Wednesday, February 2, 2011

In Australia, charge on disabled pensioners funds will net government $2.2 million

From The Herald-Sun in Australia:

Disabled pensioners with trust funds will have to pay up to $45 from their fortnightly payments to the SA State Government.

In a move that will deliver $2.2 million to Treasury coffers, the pensioners will also have to pay a 4.4 per cent charge on their savings when the Government shifts funds that are now managed by Disability SA to the Public Trustee in July.

The Public Advocate has raised concerns about the Budget measure, which was adopted despite warnings of a public backlash.

Funds under the control of the Public Trustee are charged a one-off 4.4 per cent fee on transferred savings, and then an ongoing 5.5 per cent charge on income, which for disabled pensioners can reach $830 a fortnight, or about $45 a week.

The decision will affect pensioners who are unable to manage their day-to-day funds because of the severity of their disability.

Public Advocate John Brayley said the move would take money from "vulnerable" pensioners on limited incomes, who paid most of their pensions to Disability SA for housing and services.

He said it was targeted at a group which "doesn't have much of a voice" to fight back.

"Because of just the huge amount of effort they (the severely disabled) have to apply for daily living . . . they are not really in a position to dispute or fight these sorts of decisions," he said.

Changing the system without a "careful review" and consultation with advocacy groups was an "unbelievable" decision, Dr Brayley said.

He has appealed to the department and the minister to reconsider the decision.

Budget papers show the move, which cuts eight full-time positions from Disability SA, saves the Government about $740,000 a year over the three years, totalling $2.23 million. Five hundred to 700 people are expected to be affected.

"If $700,000 is saved then it should be reinvested in disability services rather than returning to Treasury," Dr Brayley said.

The unpopular move is the latest in a swathe of cuts adopted by the Government after a review by its Sustainable Budget Commission.

David Mallett, whose son Michael has a disability and lives in community housing, said he was saddened the Government was targeting society's most vulnerable.

"They are ripping off the people who should least be ripped off, the people with intellectual and physical disabilities," Mr Mallett said.

"It is to the detriment of all - not only my son but to hundreds of people in community housing who are going to suffer."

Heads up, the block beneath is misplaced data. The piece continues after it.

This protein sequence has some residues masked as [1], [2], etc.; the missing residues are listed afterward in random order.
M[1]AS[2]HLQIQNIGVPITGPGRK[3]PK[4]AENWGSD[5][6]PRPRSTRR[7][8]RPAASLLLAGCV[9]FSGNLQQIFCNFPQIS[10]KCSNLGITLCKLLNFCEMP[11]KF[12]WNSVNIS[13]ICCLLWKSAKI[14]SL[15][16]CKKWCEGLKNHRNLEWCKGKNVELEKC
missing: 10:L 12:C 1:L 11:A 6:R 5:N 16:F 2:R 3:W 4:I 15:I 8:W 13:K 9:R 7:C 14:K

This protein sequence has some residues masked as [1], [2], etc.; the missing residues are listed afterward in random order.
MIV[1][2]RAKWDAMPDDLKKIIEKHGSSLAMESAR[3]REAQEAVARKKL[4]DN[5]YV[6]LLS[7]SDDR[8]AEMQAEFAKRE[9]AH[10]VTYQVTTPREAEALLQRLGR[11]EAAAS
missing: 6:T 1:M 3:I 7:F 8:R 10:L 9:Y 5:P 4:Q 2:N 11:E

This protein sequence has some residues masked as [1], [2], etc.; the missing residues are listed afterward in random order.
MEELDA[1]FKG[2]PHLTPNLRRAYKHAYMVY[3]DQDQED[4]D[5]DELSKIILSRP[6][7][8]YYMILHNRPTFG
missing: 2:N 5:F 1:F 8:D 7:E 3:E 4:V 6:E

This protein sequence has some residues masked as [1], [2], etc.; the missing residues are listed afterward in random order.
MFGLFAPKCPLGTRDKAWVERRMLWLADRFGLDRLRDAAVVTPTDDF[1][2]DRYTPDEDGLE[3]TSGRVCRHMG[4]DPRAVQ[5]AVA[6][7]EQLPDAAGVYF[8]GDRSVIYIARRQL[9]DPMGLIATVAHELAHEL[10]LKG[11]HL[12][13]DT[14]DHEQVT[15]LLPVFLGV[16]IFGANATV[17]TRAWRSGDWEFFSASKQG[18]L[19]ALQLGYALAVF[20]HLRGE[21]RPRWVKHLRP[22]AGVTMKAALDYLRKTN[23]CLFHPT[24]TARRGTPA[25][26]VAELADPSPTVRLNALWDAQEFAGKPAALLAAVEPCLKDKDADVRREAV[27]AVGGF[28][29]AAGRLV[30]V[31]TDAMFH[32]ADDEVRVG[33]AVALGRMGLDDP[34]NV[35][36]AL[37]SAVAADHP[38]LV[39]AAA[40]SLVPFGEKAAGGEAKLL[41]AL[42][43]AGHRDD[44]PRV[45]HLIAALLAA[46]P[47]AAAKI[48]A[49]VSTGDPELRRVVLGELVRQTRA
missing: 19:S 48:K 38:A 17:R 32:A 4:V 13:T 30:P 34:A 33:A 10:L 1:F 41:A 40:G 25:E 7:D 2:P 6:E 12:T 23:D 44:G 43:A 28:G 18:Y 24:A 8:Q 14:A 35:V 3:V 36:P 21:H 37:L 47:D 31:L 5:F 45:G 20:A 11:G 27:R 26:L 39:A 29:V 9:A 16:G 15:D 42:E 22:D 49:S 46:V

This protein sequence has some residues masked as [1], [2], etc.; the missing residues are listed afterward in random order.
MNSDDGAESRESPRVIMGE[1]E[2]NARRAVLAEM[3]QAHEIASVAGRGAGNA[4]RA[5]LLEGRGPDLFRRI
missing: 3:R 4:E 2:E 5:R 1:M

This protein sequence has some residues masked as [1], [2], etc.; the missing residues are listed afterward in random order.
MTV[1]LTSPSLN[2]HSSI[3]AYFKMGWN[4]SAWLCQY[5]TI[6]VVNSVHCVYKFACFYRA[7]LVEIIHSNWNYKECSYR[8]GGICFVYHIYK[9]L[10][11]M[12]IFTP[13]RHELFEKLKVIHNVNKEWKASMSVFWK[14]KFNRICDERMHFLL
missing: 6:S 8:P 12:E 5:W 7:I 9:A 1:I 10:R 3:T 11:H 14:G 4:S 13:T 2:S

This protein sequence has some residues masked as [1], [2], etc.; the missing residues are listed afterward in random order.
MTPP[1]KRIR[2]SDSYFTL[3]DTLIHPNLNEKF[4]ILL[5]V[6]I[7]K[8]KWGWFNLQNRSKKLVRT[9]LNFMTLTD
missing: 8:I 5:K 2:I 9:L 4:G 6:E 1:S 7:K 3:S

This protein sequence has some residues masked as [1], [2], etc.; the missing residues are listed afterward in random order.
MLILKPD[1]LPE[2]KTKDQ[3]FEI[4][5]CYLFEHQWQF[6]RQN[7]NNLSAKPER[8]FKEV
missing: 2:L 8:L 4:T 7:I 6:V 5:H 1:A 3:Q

The Public Trustee also charges an $134 annual administration fee and an audit fee, but the Government said discounts "might" apply, and the fees, including the ongoing 5.5 per cent charge, are now the subject of a working committee. The disability support pension pays just $658.40 a fortnight, but some in community housing receive about $830 a fortnight.

Many of the clients affected already pay as much as 85 per cent of their incomes to Disability SA for accommodation and food.

Dr Brayley said disabled pensioners used the slim leftovers of their pensions for personal interests. "Like any other person in the community it can be very important to be able to pursue interests, goals, recreation, holidays which people who have already been disadvantaged because of their circumstances should rightfully expect to receive," he said.

He also expressed concern pensioners would receive a lesser service once the management was transferred. He said the current system worked well and complaints were rare.

Opposition disability spokeswoman Vickie Chapman said the move was a "cash grab" that would not improve services for pensioners. "Disability clients will be charged for services which they previously weren't, it is as simple as that," she said.

Families and Community Minister Jennifer Rankine said Disability SA was a provider of disability services, and was "not a fund manager."

"That is the role of providers like the Public Trustee, indeed complaints have been received by families concerned about Disability SA managing their clients' money," she said.

Ms Rankine said her department was working through options available with each affected family before the changes occurred in July.

"A working group is detailing all of the options so families will be fully furnished with the information they need," she said.

Some concessions "might" be considered by the Public Trustee for Disability SA clients, she said.

Dignity for Disability MLC Kelly Vincent called on the Government to reconsider the charges, which she said cut into the average $50 a week of disposable income pensioners had.

"For a person who gets the disability support pension it is normally their only income and any extra fees taken out of that is going to impact on their lifestyle and independence greatly," she said.